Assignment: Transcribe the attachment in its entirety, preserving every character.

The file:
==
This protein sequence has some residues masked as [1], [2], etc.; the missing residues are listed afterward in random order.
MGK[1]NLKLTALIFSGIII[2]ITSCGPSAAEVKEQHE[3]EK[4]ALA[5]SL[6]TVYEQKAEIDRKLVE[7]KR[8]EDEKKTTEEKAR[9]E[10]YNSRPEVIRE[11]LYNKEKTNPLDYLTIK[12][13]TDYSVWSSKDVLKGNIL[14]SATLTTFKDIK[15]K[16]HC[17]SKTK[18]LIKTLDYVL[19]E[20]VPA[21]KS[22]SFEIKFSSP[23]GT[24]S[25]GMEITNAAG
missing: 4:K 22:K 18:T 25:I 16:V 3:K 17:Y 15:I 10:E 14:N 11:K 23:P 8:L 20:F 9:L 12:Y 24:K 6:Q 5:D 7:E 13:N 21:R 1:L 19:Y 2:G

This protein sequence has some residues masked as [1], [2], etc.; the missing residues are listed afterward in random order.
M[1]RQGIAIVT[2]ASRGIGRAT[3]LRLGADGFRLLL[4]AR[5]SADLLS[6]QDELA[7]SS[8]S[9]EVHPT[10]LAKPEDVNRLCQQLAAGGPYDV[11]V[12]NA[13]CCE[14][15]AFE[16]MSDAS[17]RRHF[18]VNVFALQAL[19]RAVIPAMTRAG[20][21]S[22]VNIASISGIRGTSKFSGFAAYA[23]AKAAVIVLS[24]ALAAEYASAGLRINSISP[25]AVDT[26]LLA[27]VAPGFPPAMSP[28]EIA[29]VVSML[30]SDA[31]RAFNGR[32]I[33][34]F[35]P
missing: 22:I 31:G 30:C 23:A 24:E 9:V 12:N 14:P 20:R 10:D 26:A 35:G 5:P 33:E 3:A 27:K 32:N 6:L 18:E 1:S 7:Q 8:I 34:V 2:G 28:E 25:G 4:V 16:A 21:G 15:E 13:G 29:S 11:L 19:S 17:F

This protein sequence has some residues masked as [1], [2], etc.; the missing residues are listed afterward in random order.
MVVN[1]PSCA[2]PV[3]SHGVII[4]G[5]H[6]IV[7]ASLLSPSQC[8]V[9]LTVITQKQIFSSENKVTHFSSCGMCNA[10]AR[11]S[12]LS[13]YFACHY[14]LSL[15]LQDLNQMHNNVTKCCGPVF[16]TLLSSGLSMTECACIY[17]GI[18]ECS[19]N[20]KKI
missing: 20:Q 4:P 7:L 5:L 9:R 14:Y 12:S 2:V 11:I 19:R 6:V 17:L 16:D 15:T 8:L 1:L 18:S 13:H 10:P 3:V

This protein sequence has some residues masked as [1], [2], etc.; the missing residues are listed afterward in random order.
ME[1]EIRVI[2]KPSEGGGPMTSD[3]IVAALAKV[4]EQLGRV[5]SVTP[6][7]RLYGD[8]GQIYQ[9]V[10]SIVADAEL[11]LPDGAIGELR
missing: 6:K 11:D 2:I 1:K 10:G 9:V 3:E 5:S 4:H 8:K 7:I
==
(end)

This protein sequence has some residues masked as [1], [2], etc.; the missing residues are listed afterward in random order.
MGK[1]NLKLTALIFSGIII[2]ITSCGPSAAEVKEQHE[3]EK[4]ALA[5]SL[6]TVYEQKAEIDRKLVE[7]KR[8]EDEKKTTEEKAR[9]E[10]YNSRPEVIRE[11]LYNKEKTNPLDYLTIK[12][13]TDYSVWSSKDVLKGNIL[14]SATLTTFKDIK[15]K[16]HC[17]SKTK[18]LIKTLDYVL[19]E[20]VPA[21]KS[22]SFEIKFSSP[23]GT[24]S[25]GMEITNAAG
missing: 4:K 22:K 18:T 25:I 16:V 3:K 17:Y 15:I 10:E 14:N 11:K 23:P 8:L 20:F 9:L 12:Y 24:K 6:Q 5:D 7:E 13:N 21:R 1:L 19:Y 2:G

This protein sequence has some residues masked as [1], [2], etc.; the missing residues are listed afterward in random order.
M[1]RQGIAIVT[2]ASRGIGRAT[3]LRLGADGFRLLL[4]AR[5]SADLLS[6]QDELA[7]SS[8]S[9]EVHPT[10]LAKPEDVNRLCQQLAAGGPYDV[11]V[12]NA[13]CCE[14][15]AFE[16]MSDAS[17]RRHF[18]VNVFALQAL[19]RAVIPAMTRAG[20][21]S[22]VNIASISGIRGTSKFSGFAAYA[23]AKAAVIVLS[24]ALAAEYASAGLRINSISP[25]AVDT[26]LLA[27]VAPGFPPAMSP[28]EIA[29]VVSML[30]SDA[31]RAFNGR[32]I[33][34]F[35]P
missing: 22:I 31:G 30:C 23:A 24:E 9:V 12:N 14:P 20:R 10:D 26:A 35:G 5:P 33:E 3:A 27:K 32:N 6:L 18:E 1:S 7:Q 8:I 34:V 2:G 28:E 25:G 4:V 16:A 21:G 15:E 13:G 29:S 11:L 19:S 17:F

This protein sequence has some residues masked as [1], [2], etc.; the missing residues are listed afterward in random order.
MVVN[1]PSCA[2]PV[3]SHGVII[4]G[5]H[6]IV[7]ASLLSPSQC[8]V[9]LTVITQKQIFSSENKVTHFSSCGMCNA[10]AR[11]S[12]LS[13]YFACHY[14]LSL[15]LQDLNQMHNNVTKCCGPVF[16]TLLSSGLSMTECACIY[17]GI[18]ECS[19]N[20]KKI
missing: 20:Q 4:P 7:L 5:L 9:R 14:Y 12:S 2:V 11:I 19:R 6:V 17:L 16:D 15:T 8:L 1:L 18:S 13:H 10:P 3:V

This protein sequence has some residues masked as [1], [2], etc.; the missing residues are listed afterward in random order.
ME[1]EIRVI[2]KPSEGGGPMTSD[3]IVAALAKV[4]EQLGRV[5]SVTP[6][7]RLYGD[8]GQIYQ[9]V[10]SIVADAEL[11]LPDGAIGELR
missing: 6:K 11:D 2:I 1:K 10:G 9:V 3:E 5:S 4:H 8:K 7:I